(Fittingly, we just had Thor Verdonk on the Blister Podcast talking about pendulum swings in the ski industry. Check it out to hear Thor talking about his work on the development of the Rossi S7 and Soul 7, plus 25 years of ski and ski boot design with Rossignol and Lange.)

All of Rossignol’s 20/21 freeride skis will now fall under the “BLACKOPS” name, including 5 brand-new men’s models, 6 brand-new women’s models, and a few junior / “tweener” skis.

Below we’ll go over the entire BLACKOPS lineup, and then in this First Look, we’ll home in on the new BLACKOPS Sender Ti.

2020-2021 Rossignol BLACKOPS Lineup

First, for those who were worried (and I admit that I may have been the most worried), the excellent Black Ops 118 is returning unchanged for 20/21, apart from a graphic update, and a name change to the “BLACKOPS Gamer.”

The current Black Ops 98 also comes back unchanged except for a new graphic and name, and for 20/21, it’s called the “BLACKOPS Holyshred.”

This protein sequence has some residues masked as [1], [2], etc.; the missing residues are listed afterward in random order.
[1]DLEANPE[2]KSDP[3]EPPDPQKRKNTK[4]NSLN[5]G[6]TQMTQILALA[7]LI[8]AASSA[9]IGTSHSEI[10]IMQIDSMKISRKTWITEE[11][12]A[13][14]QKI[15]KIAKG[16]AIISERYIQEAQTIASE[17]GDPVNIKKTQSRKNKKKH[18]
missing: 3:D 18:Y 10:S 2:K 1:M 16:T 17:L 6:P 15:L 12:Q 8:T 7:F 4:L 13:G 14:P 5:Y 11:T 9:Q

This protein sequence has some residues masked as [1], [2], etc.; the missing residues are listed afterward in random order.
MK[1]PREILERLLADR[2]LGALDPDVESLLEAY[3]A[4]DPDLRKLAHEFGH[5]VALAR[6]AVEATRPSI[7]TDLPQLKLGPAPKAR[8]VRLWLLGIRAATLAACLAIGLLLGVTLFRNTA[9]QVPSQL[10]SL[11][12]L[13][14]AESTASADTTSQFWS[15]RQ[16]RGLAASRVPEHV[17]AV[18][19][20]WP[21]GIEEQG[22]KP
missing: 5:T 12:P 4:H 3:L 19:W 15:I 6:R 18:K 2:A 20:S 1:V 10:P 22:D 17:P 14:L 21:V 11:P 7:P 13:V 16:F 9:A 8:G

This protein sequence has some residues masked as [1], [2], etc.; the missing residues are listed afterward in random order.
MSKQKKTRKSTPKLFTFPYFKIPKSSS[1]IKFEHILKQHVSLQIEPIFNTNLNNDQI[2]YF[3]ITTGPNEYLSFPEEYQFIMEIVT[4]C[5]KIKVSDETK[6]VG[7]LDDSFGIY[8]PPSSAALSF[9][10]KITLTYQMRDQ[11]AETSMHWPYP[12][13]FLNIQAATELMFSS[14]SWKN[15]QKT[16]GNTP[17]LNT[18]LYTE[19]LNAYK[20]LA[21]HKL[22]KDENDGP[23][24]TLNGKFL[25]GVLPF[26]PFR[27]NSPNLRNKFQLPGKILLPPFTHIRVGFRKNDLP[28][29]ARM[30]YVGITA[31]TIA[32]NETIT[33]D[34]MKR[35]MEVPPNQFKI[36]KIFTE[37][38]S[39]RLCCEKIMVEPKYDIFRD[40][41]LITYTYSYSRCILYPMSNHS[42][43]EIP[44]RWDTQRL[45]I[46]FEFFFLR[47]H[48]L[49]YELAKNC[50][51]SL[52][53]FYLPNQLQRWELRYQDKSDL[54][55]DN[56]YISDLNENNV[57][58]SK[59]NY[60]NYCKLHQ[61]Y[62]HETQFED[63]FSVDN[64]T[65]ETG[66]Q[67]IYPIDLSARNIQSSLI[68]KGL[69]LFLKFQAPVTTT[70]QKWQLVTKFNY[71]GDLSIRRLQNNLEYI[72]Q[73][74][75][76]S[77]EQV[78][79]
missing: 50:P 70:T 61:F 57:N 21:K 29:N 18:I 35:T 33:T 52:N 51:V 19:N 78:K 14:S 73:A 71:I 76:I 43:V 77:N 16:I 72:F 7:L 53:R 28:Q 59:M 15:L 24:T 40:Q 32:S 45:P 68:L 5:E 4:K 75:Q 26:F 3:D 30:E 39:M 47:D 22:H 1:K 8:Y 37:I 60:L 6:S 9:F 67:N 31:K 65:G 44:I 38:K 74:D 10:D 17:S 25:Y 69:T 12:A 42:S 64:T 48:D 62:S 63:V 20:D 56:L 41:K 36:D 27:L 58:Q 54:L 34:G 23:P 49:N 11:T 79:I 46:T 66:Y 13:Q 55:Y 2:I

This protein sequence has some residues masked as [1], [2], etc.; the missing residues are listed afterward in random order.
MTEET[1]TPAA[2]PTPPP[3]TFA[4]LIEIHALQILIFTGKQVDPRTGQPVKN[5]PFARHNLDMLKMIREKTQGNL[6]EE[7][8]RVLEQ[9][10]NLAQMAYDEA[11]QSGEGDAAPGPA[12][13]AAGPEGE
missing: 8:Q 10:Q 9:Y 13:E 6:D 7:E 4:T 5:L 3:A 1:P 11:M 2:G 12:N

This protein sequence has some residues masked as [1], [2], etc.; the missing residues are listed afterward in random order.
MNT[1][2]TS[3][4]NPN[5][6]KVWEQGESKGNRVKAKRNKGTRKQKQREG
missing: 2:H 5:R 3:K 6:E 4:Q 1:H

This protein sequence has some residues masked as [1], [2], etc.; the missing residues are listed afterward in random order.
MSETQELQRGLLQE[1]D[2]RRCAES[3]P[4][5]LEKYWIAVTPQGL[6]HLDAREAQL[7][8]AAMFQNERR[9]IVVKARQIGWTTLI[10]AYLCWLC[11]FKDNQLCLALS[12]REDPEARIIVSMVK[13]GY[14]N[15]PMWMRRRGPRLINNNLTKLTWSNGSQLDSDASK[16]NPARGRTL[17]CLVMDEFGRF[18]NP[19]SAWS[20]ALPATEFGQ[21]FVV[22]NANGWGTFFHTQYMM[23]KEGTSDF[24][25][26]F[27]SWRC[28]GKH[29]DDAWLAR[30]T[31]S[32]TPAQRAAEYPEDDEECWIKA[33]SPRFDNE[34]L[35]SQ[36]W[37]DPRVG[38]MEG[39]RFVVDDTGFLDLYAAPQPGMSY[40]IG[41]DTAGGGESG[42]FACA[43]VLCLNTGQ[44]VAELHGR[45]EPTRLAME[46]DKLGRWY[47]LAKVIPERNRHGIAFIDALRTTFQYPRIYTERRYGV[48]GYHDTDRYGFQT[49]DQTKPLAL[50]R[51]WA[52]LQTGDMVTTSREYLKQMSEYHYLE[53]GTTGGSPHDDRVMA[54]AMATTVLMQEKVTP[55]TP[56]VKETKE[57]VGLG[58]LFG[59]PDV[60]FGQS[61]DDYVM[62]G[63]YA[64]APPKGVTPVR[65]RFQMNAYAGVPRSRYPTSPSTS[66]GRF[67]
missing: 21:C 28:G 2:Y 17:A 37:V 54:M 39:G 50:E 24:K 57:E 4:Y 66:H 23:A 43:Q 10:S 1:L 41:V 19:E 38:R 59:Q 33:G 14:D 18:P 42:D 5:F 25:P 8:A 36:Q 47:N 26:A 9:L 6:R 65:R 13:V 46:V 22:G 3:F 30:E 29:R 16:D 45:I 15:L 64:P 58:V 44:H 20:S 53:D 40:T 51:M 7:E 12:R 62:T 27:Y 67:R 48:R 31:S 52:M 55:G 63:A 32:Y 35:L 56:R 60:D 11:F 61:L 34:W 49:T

(Ok, yeah, we’re a bit confused by the naming schemes here, too.)

Rossi is also introducing several other skis under the BLACKOPS name, and they look much more directional than the more freestyle-oriented 118 & 98.

On the men’s side, there’s the new:

  • 90mm-wide BLACKOPS Smasher
  • 94mm-wide BLACKOPS Escaper
  • 104mm-wide BLACKOPS Sender
  • 106mm-wide BLACKOPS Sender Ti

All of these skis have much flatter tails and more directional designs than the BLACKOPS Gamer & Holyshred.

Rossi is also launching the 86mm-wide BLACKOPS Alpineer, which is designed for ski touring, features a slot at the tip for skins, and comes in at a very low stated weight of 1250 grams per ski for the 168 cm length.

On the women’s side, Rossi is offering the:

  • 86mm-wide BLACKOPS W Trailblazer
  • 90mm-wide BLACKOPS W Dreamer
  • 94mm-wide BLACKOPS W Stargazer
  • 98mm-wide BLACKOPS W Blazer
  • 102mm-wide BLACKOPS W Rallybird
  • 102mm-wide BLACKOPS W Rallybird Ti

All of the new BLACKOPS skis feature similar shapes and rocker profiles, and none of them look like the “7” skis they replace.